King Hu

Sog.: Pu Song-Ling. Scen.: King Hu. F.: Hua Hui-Ying. M.: King Hu, Chin-Chen Wang. Scgf.: King Hu Chin-Chuan, Chow Chi-Leung, Chan Seung-Lam. Mus.: Lo Ming-tao, Ta Chiang Wu. Int.: Hsu Feng (Yang Hui-Ching), Shih Jun (Ku Shen-Chai), Pai Ying (generale Shih), Tien Peng (Ouyang Nin), Cho Kin (il magistrato), Miao Tian (il consigliere di Mun Ta), Cheung Bing-Yuk (la madre di Shen-Chai), Sit Hon (generale Lu Ting-Yen), Wang Shui (Mun Ta), Roy Chiao Hung (Hui Yuan), Han Ying-Chieh (Hsu Hsien-Chen), Man Chung-San (Lu Chiang). Prod.: Liang Fang Hsia-Wu per International Film Company, Lian Bang, Union Film Company ·DCP. D.: 180’. Col.

T. it.: Italian title. T. int.: International title. T. alt.: Alternative title. Sog.: Story. Scen.: Screenplay. F.: Cinematography. M.: Editing. Scgf.: Set Design. Mus.: Music. Int.: Cast. Prod.: Production Company. L.: Length. D.: Running Time. f/s: Frames per second. Bn.: Black e White. Col.: Color. Da: Print source

Film Notes

Heir to a long Chinese artistic tradition, King Hu consistently shows off an extraordinary command of the visual field, not only intended as a locus of the action, but also and above all as a choreographic space: a far cry from the mundane duels of everyday kung fu practiced at the time in the studios of Hong Kong, those of King Hu are real ballets, which owe as much to the Beijing opera as to the virtuosity of the camera, to the amazing agility of the actors, and above all to the science of flash editing: a large part of the frames from A Touch of Zen, especially the fight scenes, last one or at most two seconds, sometimes provoking a vague feeling of weariness and confusion in the face of effects that here and there are frankly repetitive.
It would, however, be wrong to reduce the film to a mere technical tour de force and a series of settling of scores between ‘good’ (the heroine Yang Hui Chen – played by the splendid actress Hsu Feng, previously seen in other King Hu films – her supporters, including the scholar Ku Sheng Chai with his curious mummy-like face, and the monks) and ‘bad’ (Ou-yang Nien with his men and Men-Ta’s political police, who follow them throughout the story). In reality, there is a dramatic and spiritual progression that carries the characters from a simple game of hide and seek between cops and robbers to an opposition that is political and also spiritual, between the keepers of Buddhist wisdom and those with secular and material power. From here there is the gradual intrusion of magic and the supernatural, until final enlightenment when Abbot Hui Yuan reaches Nirvana in a riot of solar and grandiose effects worthy of Abel Gance, for that matter not the best thing about the film. It is also a progression from shade to light, because while the first third of the film is almost completely immersed in semi-darkness, the last part is an ode to triumphant light, until the blinding of the traitor Hsu.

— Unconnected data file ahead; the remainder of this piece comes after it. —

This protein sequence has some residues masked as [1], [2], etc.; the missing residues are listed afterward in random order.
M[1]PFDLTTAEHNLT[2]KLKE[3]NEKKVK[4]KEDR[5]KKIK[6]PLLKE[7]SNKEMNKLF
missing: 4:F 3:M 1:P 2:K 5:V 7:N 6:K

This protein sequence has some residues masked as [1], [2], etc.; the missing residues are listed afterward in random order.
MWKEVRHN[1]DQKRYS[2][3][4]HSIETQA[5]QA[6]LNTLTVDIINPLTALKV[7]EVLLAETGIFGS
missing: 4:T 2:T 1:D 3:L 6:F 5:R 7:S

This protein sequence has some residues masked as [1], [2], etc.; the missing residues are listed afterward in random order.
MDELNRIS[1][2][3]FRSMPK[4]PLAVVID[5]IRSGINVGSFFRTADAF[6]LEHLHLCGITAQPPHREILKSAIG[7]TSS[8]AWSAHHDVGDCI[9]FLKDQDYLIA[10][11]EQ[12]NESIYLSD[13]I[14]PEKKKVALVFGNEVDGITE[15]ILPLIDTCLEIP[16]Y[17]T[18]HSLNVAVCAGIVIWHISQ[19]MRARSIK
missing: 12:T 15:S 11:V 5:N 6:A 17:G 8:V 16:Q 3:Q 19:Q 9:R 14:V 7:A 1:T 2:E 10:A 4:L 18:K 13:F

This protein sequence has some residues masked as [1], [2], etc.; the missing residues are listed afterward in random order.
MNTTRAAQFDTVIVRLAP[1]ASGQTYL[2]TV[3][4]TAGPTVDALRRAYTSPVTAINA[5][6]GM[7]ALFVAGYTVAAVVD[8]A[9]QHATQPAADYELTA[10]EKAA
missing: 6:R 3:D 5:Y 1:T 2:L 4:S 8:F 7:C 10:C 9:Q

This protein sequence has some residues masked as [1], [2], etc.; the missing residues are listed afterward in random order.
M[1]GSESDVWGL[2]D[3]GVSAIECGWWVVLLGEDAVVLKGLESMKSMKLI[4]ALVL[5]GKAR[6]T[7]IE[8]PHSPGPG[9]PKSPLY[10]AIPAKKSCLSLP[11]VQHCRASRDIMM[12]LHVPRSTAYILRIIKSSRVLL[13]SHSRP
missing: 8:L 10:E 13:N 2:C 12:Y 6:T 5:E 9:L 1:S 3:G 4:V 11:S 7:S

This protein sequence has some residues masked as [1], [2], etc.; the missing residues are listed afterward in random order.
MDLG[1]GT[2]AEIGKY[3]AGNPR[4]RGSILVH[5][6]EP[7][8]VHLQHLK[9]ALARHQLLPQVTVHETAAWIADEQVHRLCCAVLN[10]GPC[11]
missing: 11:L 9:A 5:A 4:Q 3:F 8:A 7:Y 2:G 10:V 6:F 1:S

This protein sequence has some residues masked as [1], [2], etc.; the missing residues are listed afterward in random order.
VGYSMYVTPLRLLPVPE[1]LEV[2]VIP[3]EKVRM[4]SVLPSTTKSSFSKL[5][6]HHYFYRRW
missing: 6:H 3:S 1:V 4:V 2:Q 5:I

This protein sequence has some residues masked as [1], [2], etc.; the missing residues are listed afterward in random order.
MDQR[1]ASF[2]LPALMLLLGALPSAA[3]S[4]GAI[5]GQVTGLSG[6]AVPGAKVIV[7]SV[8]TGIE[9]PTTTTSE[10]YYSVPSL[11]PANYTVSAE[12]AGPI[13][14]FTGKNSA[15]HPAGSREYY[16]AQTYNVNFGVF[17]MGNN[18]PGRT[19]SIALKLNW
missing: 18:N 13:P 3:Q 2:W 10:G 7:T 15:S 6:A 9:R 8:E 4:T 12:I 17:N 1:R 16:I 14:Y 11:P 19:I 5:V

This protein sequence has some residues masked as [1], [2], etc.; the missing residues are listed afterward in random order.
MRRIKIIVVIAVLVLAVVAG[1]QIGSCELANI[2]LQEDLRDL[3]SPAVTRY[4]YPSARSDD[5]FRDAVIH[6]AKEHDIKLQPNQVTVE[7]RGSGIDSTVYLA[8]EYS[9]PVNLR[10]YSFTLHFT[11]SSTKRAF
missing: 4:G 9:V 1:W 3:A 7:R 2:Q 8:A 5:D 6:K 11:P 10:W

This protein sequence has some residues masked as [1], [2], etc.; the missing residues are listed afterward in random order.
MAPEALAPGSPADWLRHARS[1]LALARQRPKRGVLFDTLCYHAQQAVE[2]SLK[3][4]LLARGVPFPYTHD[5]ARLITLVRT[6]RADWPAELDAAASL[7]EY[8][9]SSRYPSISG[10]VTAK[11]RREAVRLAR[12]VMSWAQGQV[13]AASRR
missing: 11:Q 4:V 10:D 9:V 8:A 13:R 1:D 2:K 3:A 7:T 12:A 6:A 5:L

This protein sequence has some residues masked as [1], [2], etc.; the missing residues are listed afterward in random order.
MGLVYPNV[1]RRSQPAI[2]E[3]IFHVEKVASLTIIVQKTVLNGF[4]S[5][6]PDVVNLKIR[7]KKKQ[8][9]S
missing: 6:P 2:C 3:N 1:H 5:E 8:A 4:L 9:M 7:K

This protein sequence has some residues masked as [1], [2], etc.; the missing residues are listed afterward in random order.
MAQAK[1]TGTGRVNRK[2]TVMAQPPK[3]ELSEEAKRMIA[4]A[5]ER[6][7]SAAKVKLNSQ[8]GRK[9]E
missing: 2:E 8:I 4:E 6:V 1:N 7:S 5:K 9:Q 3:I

Not content with being a master of technique, of the camera, of (perpetual) motion, of rhythm and color, in A Touch of Zen, King Hu proves himself to be a ‘complete artist’: poet, writer, painter and musician. Of course, we cannot say that he is also an acute political thinker, but the merit of his ideas is undeniable: as in The Fate of Lee Khan and The Valiant Ones, A Touch of Zen denounces the darkest and most reactionary forces in Chinese history (government cops, the secret police).

Max Tessier, “Révue du cinéma”, n. 419, 1986

Copy From

Restored in 4K by L’Immagine Ritrovata from the negative. The director of photography supervised the color grading.